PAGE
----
They didn't meet Atticus at the corner of the post office that day. When he came home, he had Scout's broken baton and some camellia buds in his hand. He sent Jem back to Mrs. Dubose's house to have a talk with her. While Jem was gone, Atticus talked to Scout about the case. He explained that he realized that it was hard on them, but defending Tom Robinson is something he had to do or he couldn't live with himself. When Scout asked how he could be right if everyone else thought he was wrong, he told her that "'The one thing that doesn't abide by majority rule is a person's conscience.'" Chapter 11, Pg. 109

Jem came back and told them that among the other things he had to do for her, Mrs. Dubose had also asked him to come every day for a month and read to her for two hours. He didn't want to, but Atticus insisted that he do it, and so the next day he and Scout went to Mrs. Dubose's house to read. She handed out her usual verbal abuse for a while, but then she seemed to go off into her own little world, and her mouth worked and her head moved as if she was having some sort of fit. She didn't seem to hear a word Jem read, and then an alarm clock went off. The girl who lived with Mrs. Dubose sent them away because it was time for the old woman's medicine.

A month later, Scout and Jem were at Mrs. Dubose's house reading when Atticus came to the door. He had come home and the children weren't there, so he wanted to see if they were with Mrs. Dubose. It was then that Scout noticed that they'd been staying a little bit longer every day. The alarm clock was set for a few minutes later each day, and usually when it rang, Mrs. Dubose was in the middle of one of her fits, but she hadn't had a fit yet that day and it had been almost two hours. Mrs. Dubose said that Jem would read to her for one more week just to be certain -- certain of what was left up in the air because Jem started to protest, but Atticus shushed him with a hand gesture. On the way home Jem said that he'd been reading for a month and that was the deal. Atticus insisted that he read for one more week. So for another week, Jem and Scout listened to the abusive Mrs. Dubose, who didn't have any more fits. She sent them home every afternoon instead of the alarm clock, and then after a week was up, she sent them home for good. They were ecstatic to be free to enjoy the spring without the daily burden of Mrs. Dubose.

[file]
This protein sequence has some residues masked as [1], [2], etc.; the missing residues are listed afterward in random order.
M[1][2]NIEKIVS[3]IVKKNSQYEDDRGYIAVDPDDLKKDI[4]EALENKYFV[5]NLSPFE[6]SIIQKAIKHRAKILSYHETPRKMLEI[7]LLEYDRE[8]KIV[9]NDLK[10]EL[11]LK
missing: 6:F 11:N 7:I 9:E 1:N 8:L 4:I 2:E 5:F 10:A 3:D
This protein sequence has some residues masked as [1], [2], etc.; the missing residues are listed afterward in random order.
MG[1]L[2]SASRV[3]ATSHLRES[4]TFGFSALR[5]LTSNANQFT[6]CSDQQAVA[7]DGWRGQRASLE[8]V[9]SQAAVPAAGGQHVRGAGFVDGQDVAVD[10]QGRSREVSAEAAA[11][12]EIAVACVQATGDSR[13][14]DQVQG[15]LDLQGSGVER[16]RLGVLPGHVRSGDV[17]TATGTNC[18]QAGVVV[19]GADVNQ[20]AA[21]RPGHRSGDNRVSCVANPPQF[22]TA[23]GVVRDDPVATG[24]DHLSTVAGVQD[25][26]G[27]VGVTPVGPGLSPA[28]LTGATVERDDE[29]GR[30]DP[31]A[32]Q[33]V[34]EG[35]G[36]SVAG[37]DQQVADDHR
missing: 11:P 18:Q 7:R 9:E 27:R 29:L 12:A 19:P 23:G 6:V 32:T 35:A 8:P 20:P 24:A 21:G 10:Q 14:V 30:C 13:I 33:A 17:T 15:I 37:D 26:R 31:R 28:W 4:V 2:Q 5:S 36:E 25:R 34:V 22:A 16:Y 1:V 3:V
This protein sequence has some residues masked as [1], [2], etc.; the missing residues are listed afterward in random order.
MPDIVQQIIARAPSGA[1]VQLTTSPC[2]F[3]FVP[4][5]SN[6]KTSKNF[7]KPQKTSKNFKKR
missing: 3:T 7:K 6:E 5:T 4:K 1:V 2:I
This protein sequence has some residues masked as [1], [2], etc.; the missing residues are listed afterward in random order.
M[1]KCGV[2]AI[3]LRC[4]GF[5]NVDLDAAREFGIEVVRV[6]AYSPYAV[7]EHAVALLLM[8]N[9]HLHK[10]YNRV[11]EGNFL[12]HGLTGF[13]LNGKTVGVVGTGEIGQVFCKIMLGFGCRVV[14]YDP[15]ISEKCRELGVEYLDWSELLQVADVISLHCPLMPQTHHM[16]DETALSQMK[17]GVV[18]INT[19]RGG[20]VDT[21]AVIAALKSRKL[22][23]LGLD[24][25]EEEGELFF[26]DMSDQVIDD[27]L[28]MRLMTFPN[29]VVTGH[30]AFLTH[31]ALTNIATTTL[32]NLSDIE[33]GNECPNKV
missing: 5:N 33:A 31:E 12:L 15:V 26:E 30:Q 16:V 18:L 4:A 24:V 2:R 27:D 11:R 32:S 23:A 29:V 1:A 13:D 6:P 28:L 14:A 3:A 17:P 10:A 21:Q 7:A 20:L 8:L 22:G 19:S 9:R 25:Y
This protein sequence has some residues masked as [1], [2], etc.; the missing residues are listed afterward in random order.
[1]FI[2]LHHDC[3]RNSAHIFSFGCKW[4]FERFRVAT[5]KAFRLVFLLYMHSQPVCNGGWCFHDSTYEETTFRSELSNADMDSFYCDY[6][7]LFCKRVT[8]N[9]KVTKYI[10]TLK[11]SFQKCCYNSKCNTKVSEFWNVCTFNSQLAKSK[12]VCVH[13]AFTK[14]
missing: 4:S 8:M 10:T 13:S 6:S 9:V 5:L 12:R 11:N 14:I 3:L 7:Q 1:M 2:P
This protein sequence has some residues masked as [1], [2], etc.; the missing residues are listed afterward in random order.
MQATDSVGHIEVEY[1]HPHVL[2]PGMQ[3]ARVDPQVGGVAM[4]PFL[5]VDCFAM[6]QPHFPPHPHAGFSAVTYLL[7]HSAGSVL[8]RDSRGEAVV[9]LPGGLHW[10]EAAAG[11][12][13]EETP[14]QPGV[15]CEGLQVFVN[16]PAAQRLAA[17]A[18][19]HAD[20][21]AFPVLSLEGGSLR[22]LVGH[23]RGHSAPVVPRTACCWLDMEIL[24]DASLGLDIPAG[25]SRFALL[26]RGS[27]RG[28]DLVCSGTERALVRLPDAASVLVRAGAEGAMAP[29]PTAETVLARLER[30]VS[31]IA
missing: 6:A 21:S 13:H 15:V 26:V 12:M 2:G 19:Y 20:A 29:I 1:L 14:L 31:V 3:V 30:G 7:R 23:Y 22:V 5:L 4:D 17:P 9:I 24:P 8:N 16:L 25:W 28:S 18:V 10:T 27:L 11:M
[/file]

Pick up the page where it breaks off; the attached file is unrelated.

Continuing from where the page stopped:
More than a month passed and then Mrs. Dubose died. Atticus explained to Jem that Mrs. Dubose had been a morphine addict. Her fits were withdrawals, and although she only had a few months to live, she suffered through the fits because she wanted to break her addiction before she died, and she had. He told Jem that before she died, Mrs. Dubose had her servant girl prepare the box for Jem. When he opened it, he looked down at a perfect camellia blossom just like the ones he'd destroyed. Atticus explained that the camellia was her way of telling Jem that everything was okay. He said that Mrs. Dubose was truly courageous. Atticus was glad that Jem had been able to see what real courage was -- "'It's when you know you're licked before you begin but you begin anyway and you see it through no matter what. You rarely win, but sometimes you do.'" Chapter 11, Pg. 116 Mrs. Dubose had won.

Topic Tracking: Courage 7

Copyrights
BookRags
To Kill a Mockingbird from BookRags. (c)2014 BookRags, Inc. All rights reserved.